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What is a "growth stage" business?

Don't cripple your company's prospects by being confused about the meaning

Photo of the stages of a monarch butterfly emerging, a symbol of different stages of growth in a business.
Photo by Suzanne D. Williams on Unsplash

My work as an executive coach and business consultant brings the opportunity to hear from entrepreneurs and corporate leaders at all stages in the business lifecycle. The phrase "growth stage" - even the word growth itself - is among the most inconsistently used terms I hear.

Gaining clarity on the stage of our company's growth is important. The support and resources we need for success are different at each stage.

If you're a business founder, owner, or executive leader, it pays to use the right language when you describe the stage of your company. If you decide to use actual growth stage strategies before you're ready, you'll be frustrated (at best) or cripple your company's health and potential (at worst).

To answer to the question "what is a growth stage business", it's important to be clear on three specific points:


What does "growth" mean in business?

Defining growth is a little bit like defining who qualifies as an entrepreneur (I'll update this post with a link if/when I write about that minor squabble).

At the most basic level, the definition of growth is exactly as we might expect find it in the dictionary.

Unfortunately, even services like Merriam-Webster have trouble defining the word without using it in the definition! They get there in 1.d. where they describe it as: "INCREASE ; EXPANSION"

In business, growth simply refers to an increase in the size of a metric that matters to its leaders and stakeholders. Examples include:

  • an increase in year-over-year net income levels,

  • the expansion in number of new team members, and

  • additional customers that outpace the company's churn rate.

There's an unimaginable number of available examples showing increase and expansion in business.

In a sense, every business that's increasing in one or more of its key metrics could be considered to be growing. There's almost no confusion when someone says their company is growing.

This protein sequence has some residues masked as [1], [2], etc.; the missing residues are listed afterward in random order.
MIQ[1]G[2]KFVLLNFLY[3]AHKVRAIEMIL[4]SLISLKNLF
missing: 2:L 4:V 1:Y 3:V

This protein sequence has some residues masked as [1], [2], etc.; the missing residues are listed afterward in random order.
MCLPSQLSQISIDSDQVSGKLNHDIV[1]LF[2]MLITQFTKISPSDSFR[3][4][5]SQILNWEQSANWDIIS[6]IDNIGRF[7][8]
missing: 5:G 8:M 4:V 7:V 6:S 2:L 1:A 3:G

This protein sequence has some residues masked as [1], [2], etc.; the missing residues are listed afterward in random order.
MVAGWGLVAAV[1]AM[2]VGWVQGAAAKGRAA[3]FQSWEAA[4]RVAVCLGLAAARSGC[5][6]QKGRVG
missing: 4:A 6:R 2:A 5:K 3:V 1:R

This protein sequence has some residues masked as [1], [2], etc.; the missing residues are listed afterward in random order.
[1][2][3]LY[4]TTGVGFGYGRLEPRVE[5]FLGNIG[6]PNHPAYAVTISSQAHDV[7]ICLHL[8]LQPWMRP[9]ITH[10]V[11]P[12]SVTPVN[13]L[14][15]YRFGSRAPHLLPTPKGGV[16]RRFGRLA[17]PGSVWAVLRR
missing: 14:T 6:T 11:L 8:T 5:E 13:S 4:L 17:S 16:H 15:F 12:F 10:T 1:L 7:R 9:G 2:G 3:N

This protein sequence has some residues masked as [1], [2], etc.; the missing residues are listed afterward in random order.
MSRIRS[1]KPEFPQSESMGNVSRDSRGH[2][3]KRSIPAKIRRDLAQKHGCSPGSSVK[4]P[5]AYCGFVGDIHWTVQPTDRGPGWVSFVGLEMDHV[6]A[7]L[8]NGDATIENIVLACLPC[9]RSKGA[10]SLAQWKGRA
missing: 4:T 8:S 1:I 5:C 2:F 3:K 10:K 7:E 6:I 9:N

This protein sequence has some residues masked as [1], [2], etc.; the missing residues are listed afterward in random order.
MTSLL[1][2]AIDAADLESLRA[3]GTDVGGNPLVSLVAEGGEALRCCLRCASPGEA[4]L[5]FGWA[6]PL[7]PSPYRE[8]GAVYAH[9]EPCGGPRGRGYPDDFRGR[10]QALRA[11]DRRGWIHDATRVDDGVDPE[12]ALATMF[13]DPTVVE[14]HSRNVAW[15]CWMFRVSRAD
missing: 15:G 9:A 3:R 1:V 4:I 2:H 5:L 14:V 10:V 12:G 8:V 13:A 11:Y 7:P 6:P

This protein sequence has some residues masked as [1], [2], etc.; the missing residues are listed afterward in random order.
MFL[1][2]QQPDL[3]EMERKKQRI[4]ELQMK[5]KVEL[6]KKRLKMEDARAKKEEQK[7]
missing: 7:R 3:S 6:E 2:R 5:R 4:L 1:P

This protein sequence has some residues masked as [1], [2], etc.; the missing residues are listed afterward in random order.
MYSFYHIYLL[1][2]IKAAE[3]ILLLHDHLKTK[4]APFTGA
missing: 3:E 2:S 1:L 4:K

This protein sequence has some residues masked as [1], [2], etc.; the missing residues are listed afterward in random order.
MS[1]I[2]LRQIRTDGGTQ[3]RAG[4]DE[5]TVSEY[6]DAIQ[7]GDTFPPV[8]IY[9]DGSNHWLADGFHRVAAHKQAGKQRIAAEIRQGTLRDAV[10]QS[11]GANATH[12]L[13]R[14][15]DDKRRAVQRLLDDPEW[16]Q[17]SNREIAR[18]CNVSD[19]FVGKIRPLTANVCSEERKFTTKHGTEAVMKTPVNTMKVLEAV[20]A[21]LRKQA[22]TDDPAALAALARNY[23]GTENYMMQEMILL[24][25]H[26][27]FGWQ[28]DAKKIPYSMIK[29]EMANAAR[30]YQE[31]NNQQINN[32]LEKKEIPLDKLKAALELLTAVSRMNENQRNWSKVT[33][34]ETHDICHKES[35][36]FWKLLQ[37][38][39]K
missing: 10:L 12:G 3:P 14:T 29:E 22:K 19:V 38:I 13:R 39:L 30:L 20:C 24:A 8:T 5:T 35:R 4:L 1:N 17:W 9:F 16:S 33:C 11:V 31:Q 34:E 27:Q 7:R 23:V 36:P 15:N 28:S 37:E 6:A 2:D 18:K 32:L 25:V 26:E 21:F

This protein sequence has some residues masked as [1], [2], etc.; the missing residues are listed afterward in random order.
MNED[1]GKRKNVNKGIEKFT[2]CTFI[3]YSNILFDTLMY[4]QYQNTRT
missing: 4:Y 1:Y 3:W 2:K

The confusion starts when a founder, business owner, or executive starts explaining that their company is in the "growth stage".


What does the term "growth stage" mean in business?

Most business leaders use growth stage as a signal that their product or company is in - or preparing for - a period of significant and intense expansion.

That seems clear enough. Unfortunately, it isn't.

It is exciting to tell people we've entered a period of significant growth. A business leader can gain a lot of status and respect for doing something that's generally difficult.

Companies grow at different rates. Some never actually enter the growth stage at all (which is ok, by the way, if that's the business owner's goal).

The trouble isn't the term itself. The confusion enters because so many leaders define it differently.

In an article from 1983, the Harvard Business Review's The Five Stages of Small Business Growth identifies these discrete steps:

  • Existence

  • Survival

  • Success

  • Take-off

  • Resource maturity

There's a lot to say about this article. For now, we'll stay sharply focused on the question of a commend definition of the growth stage.

The HBR article describes initial research which identified "growth" as a discrete progression step within the "success" stage.

The same article contains a graph that shows the correlation between the stage and overall size of an organization over time. The conclusion the article's charts offer is that the major growth happens after an organization has already:

  1. moved beyond two layers of management,

  2. achieved profitability,

  3. has more than basic processes and systems, and

  4. is defined more by the organization than by its owner.

Much has changed since HBR published the article in 1983. For example, notable modern companies are still very much defined by their founder and owner teams. Others have explored decentralized forms of management (with varying degrees of success).

Yet the article contains a striking number of similarities to modern startup and growth strategy approaches including The Four Steps to the Epiphany, The Lean Startup, and Traction.

"Growth" is not a synonym for being in "growth-stage".

Rather, a business is in the "growth stage", its leaders have:

  1. established a viable and sustainable market presence,

  2. demonstrated it can continue at a reasonable profit by serving an existing market without substantial additional investment,